The Rev. Jesse Jackson without a doubt changed a nation with his friend and former colleague Martin Luther King Jr. as they both worked together to fight against racial injustice in America.
As Jackson turns 80 on Friday, his wish is to be remembered for his life’s work and to preserve a race equality framework that has been passed on since King’s death.
Jackson said a lot has happened in his life in the past 50 years. More recently, that includes being hospitalized with his wife Jaqueline Jackson for COVID-19 in August. Both were in the COVID-19 unit for months, according to Jackson, who said despite being vaccinated his Parkinson’s disease made him more vulnerable to the virus. He urged people to get their shots to prevent a similar situation.
“My message is don’t be superficial, and don’t be foolish,” Jackson said. “The vaccine works. I am a witness. My doctor said I would’ve been dead without the vaccination. And across the South, particularly in states like Alabama, Mississippi and Florida, (people would) rather not take the COVID-19 vaccine. Even people not wearing masks have died because of the lack of taking free medicine.”
Jackson attended Simeon High School on Thursday to address the fatal separate shootings of two students: 15-year-old Kentrell McNeal and 15-year-old Jamri Williams. He said he soon plans to work with Mayor Lori Lightfoot and Cook County State’s Attorney Kim Foxx to address the constant shootings in the city.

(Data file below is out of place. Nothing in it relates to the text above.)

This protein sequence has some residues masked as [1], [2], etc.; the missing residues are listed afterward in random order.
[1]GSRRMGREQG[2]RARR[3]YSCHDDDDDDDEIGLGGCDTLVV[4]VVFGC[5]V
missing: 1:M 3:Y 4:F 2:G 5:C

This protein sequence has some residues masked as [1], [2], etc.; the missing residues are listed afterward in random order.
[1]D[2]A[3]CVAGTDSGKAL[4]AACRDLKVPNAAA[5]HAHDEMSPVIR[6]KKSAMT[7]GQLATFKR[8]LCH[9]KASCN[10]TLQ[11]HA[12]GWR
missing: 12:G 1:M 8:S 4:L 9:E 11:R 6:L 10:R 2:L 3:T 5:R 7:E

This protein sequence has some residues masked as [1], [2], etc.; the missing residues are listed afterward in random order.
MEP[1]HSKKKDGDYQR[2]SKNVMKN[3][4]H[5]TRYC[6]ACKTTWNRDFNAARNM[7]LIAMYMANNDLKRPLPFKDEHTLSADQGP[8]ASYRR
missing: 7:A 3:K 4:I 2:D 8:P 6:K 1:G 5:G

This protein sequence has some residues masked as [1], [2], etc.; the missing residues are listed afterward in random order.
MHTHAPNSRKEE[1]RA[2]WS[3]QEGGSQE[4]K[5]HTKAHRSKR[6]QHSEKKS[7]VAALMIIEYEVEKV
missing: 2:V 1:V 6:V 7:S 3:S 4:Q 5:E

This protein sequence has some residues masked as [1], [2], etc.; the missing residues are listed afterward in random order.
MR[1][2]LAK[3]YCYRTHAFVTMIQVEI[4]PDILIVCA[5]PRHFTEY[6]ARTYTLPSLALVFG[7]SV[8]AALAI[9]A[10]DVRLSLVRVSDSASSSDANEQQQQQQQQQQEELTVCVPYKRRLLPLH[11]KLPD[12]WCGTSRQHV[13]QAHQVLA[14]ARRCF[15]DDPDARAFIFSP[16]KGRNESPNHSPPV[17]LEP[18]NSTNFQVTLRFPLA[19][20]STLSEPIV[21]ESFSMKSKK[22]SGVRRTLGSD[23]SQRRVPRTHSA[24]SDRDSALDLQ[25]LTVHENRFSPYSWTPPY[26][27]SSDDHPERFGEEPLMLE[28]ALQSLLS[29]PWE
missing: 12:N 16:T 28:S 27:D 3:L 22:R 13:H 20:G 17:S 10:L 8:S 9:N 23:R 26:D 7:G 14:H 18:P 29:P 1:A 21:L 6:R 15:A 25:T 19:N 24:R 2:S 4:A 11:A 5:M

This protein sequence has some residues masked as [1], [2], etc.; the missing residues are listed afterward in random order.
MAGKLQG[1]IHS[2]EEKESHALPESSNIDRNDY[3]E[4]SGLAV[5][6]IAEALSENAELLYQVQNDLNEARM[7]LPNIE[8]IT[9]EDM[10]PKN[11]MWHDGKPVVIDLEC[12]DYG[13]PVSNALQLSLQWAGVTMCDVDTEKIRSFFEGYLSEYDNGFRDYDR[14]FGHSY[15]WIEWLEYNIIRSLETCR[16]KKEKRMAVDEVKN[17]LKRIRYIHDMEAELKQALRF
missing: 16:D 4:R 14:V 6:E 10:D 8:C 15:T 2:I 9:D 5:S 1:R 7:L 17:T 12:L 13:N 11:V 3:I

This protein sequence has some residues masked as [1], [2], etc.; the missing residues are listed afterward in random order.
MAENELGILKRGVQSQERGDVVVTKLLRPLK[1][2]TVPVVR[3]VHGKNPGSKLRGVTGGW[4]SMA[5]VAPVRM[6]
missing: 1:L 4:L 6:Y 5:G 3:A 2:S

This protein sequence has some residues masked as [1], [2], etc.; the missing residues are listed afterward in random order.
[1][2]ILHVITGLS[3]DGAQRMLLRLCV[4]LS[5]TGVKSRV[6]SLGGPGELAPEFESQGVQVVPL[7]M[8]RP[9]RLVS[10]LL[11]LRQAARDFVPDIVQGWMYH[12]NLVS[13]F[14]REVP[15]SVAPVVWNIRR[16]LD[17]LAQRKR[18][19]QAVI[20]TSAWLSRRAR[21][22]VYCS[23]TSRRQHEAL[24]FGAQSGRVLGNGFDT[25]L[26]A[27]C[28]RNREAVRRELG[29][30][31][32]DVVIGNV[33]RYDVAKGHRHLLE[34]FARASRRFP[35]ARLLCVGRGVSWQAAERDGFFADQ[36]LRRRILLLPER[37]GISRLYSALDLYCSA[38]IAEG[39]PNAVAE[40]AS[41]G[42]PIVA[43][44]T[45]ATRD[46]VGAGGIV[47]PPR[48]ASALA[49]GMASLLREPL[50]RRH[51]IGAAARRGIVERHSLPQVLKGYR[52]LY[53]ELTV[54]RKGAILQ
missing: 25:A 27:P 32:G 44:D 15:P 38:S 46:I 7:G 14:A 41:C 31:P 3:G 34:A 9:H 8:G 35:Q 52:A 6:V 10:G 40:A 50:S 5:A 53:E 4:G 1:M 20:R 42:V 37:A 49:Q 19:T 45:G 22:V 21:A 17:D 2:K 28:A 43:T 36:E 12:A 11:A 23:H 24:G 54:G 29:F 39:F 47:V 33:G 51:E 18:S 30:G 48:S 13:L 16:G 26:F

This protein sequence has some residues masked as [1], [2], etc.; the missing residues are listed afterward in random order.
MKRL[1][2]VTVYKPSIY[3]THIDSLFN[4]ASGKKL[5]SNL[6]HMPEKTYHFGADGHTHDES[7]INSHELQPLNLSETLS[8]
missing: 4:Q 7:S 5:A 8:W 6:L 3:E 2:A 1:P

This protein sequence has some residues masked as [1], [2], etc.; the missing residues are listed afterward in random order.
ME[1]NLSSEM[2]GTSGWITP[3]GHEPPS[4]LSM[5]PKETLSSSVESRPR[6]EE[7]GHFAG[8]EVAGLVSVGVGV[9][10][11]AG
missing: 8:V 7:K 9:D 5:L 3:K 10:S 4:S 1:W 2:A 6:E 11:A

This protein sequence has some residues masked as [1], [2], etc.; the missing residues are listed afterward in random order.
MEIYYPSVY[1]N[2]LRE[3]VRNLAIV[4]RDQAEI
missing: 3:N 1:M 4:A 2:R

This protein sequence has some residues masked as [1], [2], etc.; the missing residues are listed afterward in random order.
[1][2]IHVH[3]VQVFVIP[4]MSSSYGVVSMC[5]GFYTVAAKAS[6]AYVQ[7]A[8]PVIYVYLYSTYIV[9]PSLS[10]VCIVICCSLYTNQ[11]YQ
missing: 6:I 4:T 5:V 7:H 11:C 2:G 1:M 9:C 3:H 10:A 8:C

“We need a full-court press that sets police and educators amongst each other,” Jackson said. “Children themselves have a big responsibility. Somebody knows who killed the two boys, so they must be a part of the process. So, we must engage students in a meaningful way, so they address these killers. They know who they are.”
Jackson has endured a great deal of loss, including the death of his dear friend and mentor King. He still remembers the moment on the balcony of the Lorraine Motel in 1968 when the civil rights leader was assassinated.
“I will never forget that scene when he died,” Jackson said. “It’s in my head so often. After that moment, [I tried] to get people together to build political empowerment.”
In 1986, he founded the PUSH Coalition and then the national organization in Washington, D.C. called the National Rainbow Coalition. In 1996, both organizations merged to form the Rainbow PUSH coalition, a nonprofit organization that aims to promote social justice, civil rights and advocacy.
After starting the two organizations, he ran for office in 1984 as the second Black presidential candidate. He ran again in 1988 but was not able to secure the role despite securing twice as many votes as his previous campaign. Although he did not go on to become America’s first Black president, he says felt the utmost joy on the night Barack Obama won the presidency.
Jackson has no plans to slow his ambitions anytime soon. Among his goals, Jackson wants to embark on a peace mission to meet Afghanistan’s Taliban rulers.